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Report: US Told Iran it Would Strike in Syria, Vowed Not to Hit Assad's Forces

Report: US Told Iran it Would Strike in Syria, Vowed Not to Hit Assad's Forces

According to a high-level Iranian source, the United States gave advance warning to Iran before striking ISIS and al-Qaeda-linked targets in Syria, and promised Tehran that it would not target any forces of the Syrian government, reports Reuters.

The report was confirmed in part by a senior U.S. State Department official. When asked whether the American administration had given assurances to Iran that it would not strike the forces of Syrian President Bashar Assad, the U.S. official told Reuters: “We communicated our intentions, but not specific timing or targets, to the Iranians. As we’ve said, we won’t be coordinating military action with Iran. And of course we won’t be sharing intelligence with Iran either.”

However, according to the senior Iranian official, those lines may have been blurred. Speaking on condition of anonymity, he said that Tehran had expressed concern for Assad with the Americans, and discussed the issue “thoroughly” with the U.S.

“Iran was concerned about Assad’s position and his government being weakened in case of any action against IS (Islamic State) in Syria and brought this issue up in meetings with Americans,” said the official.

“This issue was first discussed in Geneva and then was discussed thoroughly in New York where Iran was assured that Assad and his government will not be targeted in case of any military action against Daesh (Islamic State) in Syria.”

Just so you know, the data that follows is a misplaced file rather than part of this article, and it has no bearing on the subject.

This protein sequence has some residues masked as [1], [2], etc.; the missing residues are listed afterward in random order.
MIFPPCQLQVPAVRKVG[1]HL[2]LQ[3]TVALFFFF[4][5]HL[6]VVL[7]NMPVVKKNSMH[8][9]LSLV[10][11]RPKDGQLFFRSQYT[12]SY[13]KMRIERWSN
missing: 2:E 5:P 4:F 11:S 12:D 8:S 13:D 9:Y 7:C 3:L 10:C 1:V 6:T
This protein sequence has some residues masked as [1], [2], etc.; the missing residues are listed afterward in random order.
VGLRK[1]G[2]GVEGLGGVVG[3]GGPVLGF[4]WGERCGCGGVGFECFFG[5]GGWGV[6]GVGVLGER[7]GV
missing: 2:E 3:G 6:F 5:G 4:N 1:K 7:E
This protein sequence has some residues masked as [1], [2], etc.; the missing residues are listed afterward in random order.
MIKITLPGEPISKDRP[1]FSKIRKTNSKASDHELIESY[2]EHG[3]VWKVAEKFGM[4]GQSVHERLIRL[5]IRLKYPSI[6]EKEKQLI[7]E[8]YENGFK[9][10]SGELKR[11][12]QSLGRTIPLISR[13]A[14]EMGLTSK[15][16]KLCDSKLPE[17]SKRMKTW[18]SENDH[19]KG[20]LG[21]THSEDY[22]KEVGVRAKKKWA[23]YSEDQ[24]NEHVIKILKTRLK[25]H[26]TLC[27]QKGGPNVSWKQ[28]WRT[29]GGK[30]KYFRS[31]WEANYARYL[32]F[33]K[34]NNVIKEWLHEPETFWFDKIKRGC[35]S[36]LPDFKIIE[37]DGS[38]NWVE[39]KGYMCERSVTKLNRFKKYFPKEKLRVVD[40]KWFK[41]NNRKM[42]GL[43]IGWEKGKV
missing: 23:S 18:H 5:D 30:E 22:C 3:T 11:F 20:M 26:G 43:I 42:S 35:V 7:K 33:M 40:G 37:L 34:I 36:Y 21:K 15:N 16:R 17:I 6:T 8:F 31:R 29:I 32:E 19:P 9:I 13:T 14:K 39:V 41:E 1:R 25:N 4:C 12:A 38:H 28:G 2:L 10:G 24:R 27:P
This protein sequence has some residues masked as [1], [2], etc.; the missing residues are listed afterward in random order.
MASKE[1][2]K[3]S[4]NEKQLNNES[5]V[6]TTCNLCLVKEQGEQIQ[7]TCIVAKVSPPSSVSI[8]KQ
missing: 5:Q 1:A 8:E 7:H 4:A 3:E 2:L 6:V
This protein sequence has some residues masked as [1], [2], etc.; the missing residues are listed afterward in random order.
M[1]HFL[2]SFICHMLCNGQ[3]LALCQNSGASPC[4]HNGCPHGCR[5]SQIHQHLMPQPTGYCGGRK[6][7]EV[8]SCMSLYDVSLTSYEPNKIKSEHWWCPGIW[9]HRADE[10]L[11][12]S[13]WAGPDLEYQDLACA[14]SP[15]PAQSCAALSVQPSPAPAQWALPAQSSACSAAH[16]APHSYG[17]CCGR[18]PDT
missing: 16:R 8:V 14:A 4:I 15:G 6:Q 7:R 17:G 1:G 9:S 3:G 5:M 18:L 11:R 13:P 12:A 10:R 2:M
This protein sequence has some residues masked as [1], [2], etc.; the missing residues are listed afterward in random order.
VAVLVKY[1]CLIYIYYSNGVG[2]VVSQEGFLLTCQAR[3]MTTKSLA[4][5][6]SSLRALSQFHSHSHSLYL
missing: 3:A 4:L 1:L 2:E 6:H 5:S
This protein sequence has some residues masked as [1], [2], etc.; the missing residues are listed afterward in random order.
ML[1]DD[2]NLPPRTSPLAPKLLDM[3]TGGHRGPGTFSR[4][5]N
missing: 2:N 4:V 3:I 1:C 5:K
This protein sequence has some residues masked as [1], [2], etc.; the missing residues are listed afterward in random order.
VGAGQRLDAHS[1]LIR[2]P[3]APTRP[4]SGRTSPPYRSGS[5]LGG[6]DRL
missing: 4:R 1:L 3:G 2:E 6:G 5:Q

The official added that this was the first time Washington informed Tehran in advance of its launching of airstrikes.

The communication between the two governments may indicate an evolving, complex relationship. The U.S. cut ties with Iran in 1979 after the Islamic revolution and the Iranians taking U.S. Embassy personnel hostage. The U.S. also considers Iran to be a sponsor of several terror groups. But having a common foe in ISIS has brought a confluence of interests to the two nations.

Iran is Syria’s closest ally in the region and supplies the Assad government with military support in its civil war, which has killed over 190,000 Syrians in three years. Radical Sunni Muslim groups such as ISIS have been struggling to topple the Assad government, and have taken control of large swaths of Syrian and Iraqi territory.

Some Iranian leaders have indicated that they would be willing to work with the U.S.-led alliance against ISIS in exchange for concessions on Iran’s nuclear program, which is widely believed to be intended to lead to the development of nuclear weapons.

The official White House position is that America would refuse to link the nuclear talks, scheduled to resume this week, with the fight against ISIS and other militants in Syria.

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